Replacing outdated equipment, phasing out equipment, selling used equipment, and consolidating equipment from mergers, are all processes that can be optimized for profitable capital equipment ownership and use. Essentially, organizations want to maximize the potential of existing capital equipment while being resourceful and strategic with upgrades, integrations, and liquidations.

Capital equipment planning is only one of the four areas of focus for due diligence, yet holds the key for healthcare systems to streamline operational workflows. The equipment itself is what powers and facilitates everyday workflows; when this equipment is optimized for streamlined efficiency, organizations will be empowered and serve their patients more effectively.


Gives Organizations a Chance to Assess Strategic Capabilities


Capital equipment planning gives healthcare organizations a chance to assess their strategic capabilities when it comes to the expensive equipment involved in the delivery of care. Mergers shake up healthcare organizations and challenge them to change and integrate with new healthcare systems; this period of change gives planners an excellent opportunity to assess their strategic capabilities.

The combined capital equipment of all healthcare systems being merged in a transaction represents the expanded extent of the consolidated system’s capital equipment capabilities. Essentially, the capital equipment acquired in a merger will expand operational and strategic capabilities; capital equipment planning can assess this expansion to develop strategic goals with marketing, operations, budgeting, etc.

The reasons mergers happen in the first place are strategic, whether to resolve financial issues or form strategic partnerships to increase capabilities and efficiencies. By prioritizing capital equipment planning during the merger process, healthcare systems can realize their strategic goals and effectively utilize acquired capital equipment resources.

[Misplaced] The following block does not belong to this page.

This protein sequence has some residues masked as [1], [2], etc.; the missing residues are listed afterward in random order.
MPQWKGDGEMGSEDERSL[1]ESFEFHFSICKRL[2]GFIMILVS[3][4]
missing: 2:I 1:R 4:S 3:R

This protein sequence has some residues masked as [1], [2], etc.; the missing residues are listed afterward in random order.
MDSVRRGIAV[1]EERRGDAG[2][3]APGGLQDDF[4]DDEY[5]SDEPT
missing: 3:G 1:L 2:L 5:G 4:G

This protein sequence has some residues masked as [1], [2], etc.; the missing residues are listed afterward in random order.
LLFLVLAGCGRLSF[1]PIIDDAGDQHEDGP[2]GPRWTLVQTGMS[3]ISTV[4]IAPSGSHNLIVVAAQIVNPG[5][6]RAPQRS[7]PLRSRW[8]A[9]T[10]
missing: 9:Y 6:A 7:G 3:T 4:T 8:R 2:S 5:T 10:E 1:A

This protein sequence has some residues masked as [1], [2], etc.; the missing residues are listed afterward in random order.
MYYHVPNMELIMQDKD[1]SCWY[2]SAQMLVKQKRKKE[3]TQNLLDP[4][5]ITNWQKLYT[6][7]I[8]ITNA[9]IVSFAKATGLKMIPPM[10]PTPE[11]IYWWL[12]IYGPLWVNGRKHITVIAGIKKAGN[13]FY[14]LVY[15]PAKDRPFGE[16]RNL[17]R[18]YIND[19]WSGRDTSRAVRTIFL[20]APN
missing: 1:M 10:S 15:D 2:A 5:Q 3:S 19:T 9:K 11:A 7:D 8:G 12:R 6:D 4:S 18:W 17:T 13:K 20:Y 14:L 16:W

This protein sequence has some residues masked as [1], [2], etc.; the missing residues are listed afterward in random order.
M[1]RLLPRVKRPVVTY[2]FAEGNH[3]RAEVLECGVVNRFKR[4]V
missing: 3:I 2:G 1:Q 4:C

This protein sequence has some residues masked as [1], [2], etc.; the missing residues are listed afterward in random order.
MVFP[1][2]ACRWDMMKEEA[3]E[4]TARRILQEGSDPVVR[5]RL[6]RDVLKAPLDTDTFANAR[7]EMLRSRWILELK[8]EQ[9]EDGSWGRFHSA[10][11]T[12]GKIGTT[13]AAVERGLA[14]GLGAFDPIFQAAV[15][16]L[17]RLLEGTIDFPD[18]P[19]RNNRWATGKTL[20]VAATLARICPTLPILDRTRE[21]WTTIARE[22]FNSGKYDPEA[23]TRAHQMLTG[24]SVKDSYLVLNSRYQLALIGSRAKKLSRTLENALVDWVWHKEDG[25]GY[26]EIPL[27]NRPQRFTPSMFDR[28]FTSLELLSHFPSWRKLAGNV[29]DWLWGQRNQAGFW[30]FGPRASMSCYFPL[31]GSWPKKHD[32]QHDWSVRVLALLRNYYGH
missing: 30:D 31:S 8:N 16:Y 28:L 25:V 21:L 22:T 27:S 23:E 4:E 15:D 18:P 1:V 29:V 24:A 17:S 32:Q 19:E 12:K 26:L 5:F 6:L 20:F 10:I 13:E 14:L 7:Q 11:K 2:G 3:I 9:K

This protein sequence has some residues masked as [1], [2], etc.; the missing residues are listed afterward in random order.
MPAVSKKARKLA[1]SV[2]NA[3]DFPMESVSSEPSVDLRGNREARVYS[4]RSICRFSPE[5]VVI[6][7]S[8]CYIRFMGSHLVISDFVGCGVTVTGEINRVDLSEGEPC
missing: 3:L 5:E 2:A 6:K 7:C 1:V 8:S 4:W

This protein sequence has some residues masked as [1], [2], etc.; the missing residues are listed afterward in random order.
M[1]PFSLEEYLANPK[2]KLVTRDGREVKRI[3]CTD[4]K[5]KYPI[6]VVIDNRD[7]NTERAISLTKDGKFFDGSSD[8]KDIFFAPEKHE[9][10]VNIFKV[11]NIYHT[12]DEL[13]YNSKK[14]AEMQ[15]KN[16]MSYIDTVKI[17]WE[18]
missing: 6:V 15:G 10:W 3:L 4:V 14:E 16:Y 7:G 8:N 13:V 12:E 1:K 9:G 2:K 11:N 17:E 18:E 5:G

Assessing strategic capabilities concerning acquired capital equipment from mergers is important, especially considering the transactions are of such high value, as an article found on Healthcare Finance called: “Hospital mergers up 13%, says Kaufman Hall”, written on January 9th, 2018 by Jeff Lagasse, explains:

“There were 115 hospital and health system mergers in 2017, enough for a 13 percent increase, according to a new report from consulting firm Kaufman Hall and Associates.

Of those transactions, 11 involved organizations with at least $1 billion in annual revenue.”

He then explains the reasons for the increase:

“One of the biggest drivers of this increased M&A activity is that hospitals and health systems are trying to compete with national insurers and outpatient medical care providers by achieving scale and competing for market share.”

As for implementing strategy into the M&A process, an article on H&HNcalled: “A Business Plan of Operational Efficiency for Merging Health Systems”, written on March 10th, 2015 by Brandon Klar, explains:

“A health system BPOE [Business Plan of Operational Efficiency] is a comprehensive, action-oriented system integration plan. It is designed by and for organizations that are forming a single corporate structure strategically and operationally. Simply defined, a BPOE is a road map for achieving the full benefits of an affiliation — operational efficiencies, cost savings and enhanced clinical value.”

Prioritizing capital equipment planning will help healthcare systems strategically develop and understand their holistic objectives for the completed merger transaction outcome.


Conclusion


There are many complexities involved in healthcare system mergers, including dealing with capital equipment efficiently and effectively. By prioritizing capital equipment planning, health organizations can reduce costs, streamline workflows, and enhance their strategic capabilities.

In order to reach these objectives, healthcare organizations can utilize cloud-based capital equipment planning software to develop, organize, and implement strategic merger roadmaps; these innovative management solutions are key for streamlining and organizing the complexities involved with healthcare system mergers.


Originally published at Business and Society Articles Aug. 12, 2018